It seems like their real target is us.

 

More in Business

Avoiding trouble while Tweeting | Don Brunell

Your social media can hurt you or help you when looking for a job.

Lampson beating odds for family-owned businesses | Don Brunell

According to The Family Firm Institute, only about 30 percent of family-owned businesses survive into the second generation and fewer than 12 percent are still viable into the third generation.

Columbia River treaty talks too vital to ignore | Don Brunell

The United States and China are currently renegotiating the Columbia River Treaty.

Bellevue company patent infringement win gives small investors hope | Don Brunell

Until recently, our courts have been little help to patent owners.

Podiatrist opens Enumclaw practice

Go see Dr. Bock at 853 Watson Street North, Suite 100.

American giving has surpassed $400 billion | Don Brunell

“Americans’ record-breaking charitable giving in 2017 demonstrates that even in divisive times our commitment to philanthropy is solid.”

Cementing radioactive wastes could save billions | Don Brunell

According to a recent article in the Tri-Cities Herald, the first phase of the demonstration project, grouting three gallons of waste held in Hanford’s underground tanks was successfully completed last December.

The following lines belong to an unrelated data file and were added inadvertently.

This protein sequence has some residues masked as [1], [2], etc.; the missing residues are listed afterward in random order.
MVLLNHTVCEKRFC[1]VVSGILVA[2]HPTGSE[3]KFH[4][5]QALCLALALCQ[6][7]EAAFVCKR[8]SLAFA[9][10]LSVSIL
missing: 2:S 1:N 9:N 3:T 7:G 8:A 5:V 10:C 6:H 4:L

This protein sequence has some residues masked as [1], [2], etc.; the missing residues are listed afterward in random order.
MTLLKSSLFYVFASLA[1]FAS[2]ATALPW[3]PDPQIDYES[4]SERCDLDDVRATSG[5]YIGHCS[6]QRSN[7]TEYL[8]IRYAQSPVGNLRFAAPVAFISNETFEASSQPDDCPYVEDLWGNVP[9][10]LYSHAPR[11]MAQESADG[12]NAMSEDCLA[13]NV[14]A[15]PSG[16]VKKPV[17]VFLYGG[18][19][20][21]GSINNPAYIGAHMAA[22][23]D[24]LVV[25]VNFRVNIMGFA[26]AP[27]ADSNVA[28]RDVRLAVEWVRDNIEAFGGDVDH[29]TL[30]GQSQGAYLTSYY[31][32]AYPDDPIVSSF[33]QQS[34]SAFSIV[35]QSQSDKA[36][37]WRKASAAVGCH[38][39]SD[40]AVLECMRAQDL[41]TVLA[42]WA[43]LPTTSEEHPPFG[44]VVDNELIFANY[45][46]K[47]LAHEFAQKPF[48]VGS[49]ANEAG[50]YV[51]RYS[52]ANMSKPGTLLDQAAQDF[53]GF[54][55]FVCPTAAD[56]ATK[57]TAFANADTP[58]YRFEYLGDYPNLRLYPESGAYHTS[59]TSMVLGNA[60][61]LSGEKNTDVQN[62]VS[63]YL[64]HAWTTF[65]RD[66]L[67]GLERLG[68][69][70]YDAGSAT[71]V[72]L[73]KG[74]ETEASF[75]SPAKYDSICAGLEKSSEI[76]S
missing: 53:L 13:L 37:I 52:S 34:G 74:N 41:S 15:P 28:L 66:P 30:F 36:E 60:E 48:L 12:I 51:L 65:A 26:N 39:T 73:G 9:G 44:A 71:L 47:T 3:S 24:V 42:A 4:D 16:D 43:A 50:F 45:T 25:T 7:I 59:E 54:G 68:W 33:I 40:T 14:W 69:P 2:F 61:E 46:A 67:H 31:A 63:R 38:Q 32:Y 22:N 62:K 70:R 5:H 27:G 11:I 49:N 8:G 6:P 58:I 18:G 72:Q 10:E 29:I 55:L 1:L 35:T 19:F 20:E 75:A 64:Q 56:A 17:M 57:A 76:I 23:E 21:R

Mining contaminated waters to increase copper supplies | Don Brunell

With worldwide demand for copper soaring and there is new pressure to open new mines, expand existing ones, and add ore processing capacity — all of which have serious associated environmental challenges.

GE’s tumble from grace | Don Brunell

General Electric, once the world’s most valuable company, has been topped by Walgreens.

Vintage items, gifts and more at new Enumclaw shop

Featuring an eclectic mix of merchandise, partners Tori Ammons and Melissa Oglesbee… Continue reading

Jetsons cartoon robots now reality | Don Brunell

In April, the U.S. Labor Dept. reported a record high 844,000 unfilled positions in the hospitality industry — which is one out of eight jobs available today.

New shop a sweet spot in downtown Enumclaw

Cole St. now has a new fudge and bakery shop.